Title

Effects of dietary restriction on appendicular bone in the SENCAR mouse.

Document Type

Article

Publication Date

2001

Keywords

Body-Weight, Bone-Density, Bone-Development, Calcitonin, Diet, Eating, Femur, Male, Mice, Mice-Inbred-SENCAR, Osteocalcin, Radioimmunoassay, SUPPORT-NON-U-S-GOVT, SUPPORT-U-S-GOVT-NON-P-H-S, SUPPORT-U-S-GOVT-P-H-S, Tibia, Tomography-X-Ray-Computed

JAX Source

Metabolism 2001 Apr; 50(4):436-42.

Grant

AR43618/AR/NIAMS

Abstract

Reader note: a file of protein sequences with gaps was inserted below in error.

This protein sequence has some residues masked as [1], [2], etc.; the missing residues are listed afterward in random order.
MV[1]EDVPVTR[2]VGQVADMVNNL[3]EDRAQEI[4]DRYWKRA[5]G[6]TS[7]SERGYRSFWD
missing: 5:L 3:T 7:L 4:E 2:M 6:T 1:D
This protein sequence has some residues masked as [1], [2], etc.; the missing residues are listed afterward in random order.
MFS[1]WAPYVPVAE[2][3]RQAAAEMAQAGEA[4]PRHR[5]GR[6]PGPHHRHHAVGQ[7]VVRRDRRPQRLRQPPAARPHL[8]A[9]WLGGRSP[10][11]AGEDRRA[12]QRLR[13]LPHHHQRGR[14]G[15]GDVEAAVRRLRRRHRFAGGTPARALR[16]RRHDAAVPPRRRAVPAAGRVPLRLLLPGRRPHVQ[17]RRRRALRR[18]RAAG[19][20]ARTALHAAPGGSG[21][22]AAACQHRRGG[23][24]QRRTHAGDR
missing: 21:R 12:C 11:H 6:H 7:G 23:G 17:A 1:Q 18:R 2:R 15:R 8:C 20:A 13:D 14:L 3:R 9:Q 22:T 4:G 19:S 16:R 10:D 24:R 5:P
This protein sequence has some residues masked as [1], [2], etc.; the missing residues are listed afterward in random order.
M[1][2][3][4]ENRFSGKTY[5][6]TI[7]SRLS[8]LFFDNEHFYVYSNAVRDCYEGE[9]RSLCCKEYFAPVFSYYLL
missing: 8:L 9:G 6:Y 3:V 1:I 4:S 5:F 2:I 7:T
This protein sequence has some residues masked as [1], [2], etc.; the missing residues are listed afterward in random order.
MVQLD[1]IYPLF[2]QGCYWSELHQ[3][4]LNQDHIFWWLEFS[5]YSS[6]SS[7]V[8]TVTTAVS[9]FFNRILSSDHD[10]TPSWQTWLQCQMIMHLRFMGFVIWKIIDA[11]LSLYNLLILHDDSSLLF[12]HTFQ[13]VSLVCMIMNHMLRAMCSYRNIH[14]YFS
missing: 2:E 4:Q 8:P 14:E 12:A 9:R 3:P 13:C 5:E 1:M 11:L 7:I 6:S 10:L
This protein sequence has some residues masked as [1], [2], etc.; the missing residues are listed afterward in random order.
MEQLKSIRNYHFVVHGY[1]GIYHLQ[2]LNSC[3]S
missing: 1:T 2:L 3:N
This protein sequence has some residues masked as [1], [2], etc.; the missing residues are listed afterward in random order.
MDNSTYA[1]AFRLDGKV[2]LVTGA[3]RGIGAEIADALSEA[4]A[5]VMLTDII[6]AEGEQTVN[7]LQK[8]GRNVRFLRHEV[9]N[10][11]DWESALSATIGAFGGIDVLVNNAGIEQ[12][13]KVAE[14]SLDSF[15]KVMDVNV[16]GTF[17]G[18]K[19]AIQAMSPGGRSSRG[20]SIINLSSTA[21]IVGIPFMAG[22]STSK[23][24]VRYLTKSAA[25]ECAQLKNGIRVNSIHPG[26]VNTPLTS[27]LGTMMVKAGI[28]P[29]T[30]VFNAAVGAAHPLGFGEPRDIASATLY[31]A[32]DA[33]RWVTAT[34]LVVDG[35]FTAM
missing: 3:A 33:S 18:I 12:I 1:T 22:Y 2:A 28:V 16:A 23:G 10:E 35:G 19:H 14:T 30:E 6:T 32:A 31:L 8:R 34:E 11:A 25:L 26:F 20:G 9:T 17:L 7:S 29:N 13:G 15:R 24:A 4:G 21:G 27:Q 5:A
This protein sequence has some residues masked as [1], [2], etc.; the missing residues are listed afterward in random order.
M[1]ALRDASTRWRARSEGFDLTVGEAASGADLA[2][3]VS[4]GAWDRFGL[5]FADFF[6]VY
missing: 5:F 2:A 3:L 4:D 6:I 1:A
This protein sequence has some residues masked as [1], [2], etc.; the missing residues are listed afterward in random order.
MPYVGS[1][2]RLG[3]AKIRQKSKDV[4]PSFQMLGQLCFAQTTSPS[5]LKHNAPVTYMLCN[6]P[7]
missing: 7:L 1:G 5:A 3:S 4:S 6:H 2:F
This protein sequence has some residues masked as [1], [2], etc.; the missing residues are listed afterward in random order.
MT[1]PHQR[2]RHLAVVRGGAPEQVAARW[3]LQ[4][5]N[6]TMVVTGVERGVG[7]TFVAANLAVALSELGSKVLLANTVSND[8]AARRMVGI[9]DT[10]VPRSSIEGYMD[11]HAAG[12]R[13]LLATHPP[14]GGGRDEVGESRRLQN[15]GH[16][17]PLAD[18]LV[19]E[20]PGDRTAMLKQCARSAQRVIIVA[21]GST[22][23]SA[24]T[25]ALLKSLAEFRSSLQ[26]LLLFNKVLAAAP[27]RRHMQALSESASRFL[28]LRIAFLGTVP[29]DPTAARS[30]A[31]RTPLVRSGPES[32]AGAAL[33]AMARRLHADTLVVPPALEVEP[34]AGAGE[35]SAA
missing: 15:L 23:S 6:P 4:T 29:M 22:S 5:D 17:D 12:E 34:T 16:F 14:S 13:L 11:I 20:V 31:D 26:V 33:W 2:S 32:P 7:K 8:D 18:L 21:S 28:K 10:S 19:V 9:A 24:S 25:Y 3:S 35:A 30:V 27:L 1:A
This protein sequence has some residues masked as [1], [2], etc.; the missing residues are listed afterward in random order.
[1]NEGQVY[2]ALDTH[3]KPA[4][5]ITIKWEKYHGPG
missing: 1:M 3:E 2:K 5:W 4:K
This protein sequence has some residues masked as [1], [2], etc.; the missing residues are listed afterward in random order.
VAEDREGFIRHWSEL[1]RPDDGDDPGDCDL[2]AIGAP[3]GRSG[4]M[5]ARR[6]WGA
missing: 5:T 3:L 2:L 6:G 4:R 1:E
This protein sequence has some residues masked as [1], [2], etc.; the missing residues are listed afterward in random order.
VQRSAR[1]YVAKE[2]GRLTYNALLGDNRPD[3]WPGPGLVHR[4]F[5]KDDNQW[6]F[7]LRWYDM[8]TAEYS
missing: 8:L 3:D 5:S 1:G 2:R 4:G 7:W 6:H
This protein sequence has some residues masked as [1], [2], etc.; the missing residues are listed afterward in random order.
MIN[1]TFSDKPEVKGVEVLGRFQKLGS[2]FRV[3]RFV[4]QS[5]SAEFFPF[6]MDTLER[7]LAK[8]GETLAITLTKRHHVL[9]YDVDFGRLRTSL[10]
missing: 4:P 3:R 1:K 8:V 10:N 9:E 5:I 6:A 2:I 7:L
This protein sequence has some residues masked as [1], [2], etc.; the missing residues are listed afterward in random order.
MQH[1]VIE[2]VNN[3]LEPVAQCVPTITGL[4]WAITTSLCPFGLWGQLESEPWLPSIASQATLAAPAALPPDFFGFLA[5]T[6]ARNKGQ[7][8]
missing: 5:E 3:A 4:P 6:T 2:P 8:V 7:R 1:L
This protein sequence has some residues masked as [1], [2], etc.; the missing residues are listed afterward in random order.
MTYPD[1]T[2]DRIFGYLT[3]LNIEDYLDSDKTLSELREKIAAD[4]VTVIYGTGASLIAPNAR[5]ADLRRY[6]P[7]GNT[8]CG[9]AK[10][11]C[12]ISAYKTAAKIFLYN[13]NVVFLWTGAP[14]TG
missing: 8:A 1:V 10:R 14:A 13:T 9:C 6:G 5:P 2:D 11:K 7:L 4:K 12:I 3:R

Peptide hormones, cytokines, and growth factors regulate cellular metabolism by stimulating second messenger signal transduction cascades in target tissues. A mutation in the regulatory domain of protein kinase C (PKC) in SENCAR (sensitive to carcinogenesis) mice renders them extremely sensitive to diacylglycerol and phorbol esters, resulting in rapid growth, high free radical generation, carcinogenesis, and metabolic bone disease. Dietary restriction (DR) normalizes PKC and ameliorates adverse downstream effects, including carcinogenesis, in SENCAR mice. We hypothesized that DR sufficient to ameliorate carcinogenesis would prevent or delay the early onset of metabolic bone disease in SENCAR mice. Male mice were assigned to 1 of 4 feeding groups from 10 to 16 weeks of age (the critical period when metabolic bone disease develops): ad libitum (AL)-fed; AL antioxidant (0.07% thioproline)-fed; 40% DR; or 40% DR antioxidant-fed. Femoral bone mass was determined gravimetrically. Tibial total, cortical, and trabecular bone mineral density (BMD) were determined by quantitative computed tomography. Body weight, femoral bone mass, and tibial cortical BMD were lower in DR than in AL mice. However, tibial total and trabecular BMD were higher in DR than in AL mice. Serum calcitonin, the hormone that inhibits the osteoclastic bone resorption that is most notable in trabecular bone, was 2-fold higher in DR than in AL-fed mice. Dietary thioproline had no major effects. Thus, DR sufficient to ameliorate carcinogenesis in SENCAR mice did not prevent early-onset metabolic bone disease, but it had a beneficial effect on tibial trabecular BMD that occurred at the apparent expense of cortical BMD. DR in SENCAR mice was also associated with elevated serum calcitonin, which may inhibit osteoclastic resorption and account for trabecular bone conservation in this model. In conclusion, PKC or the downstream metabolic processes regulated by it appear to play previously unrecognized roles in the regulation of tibial trabecular BMD and serum calcitonin in SENCAR mice. Copyright 2001 by W.B. Saunders Company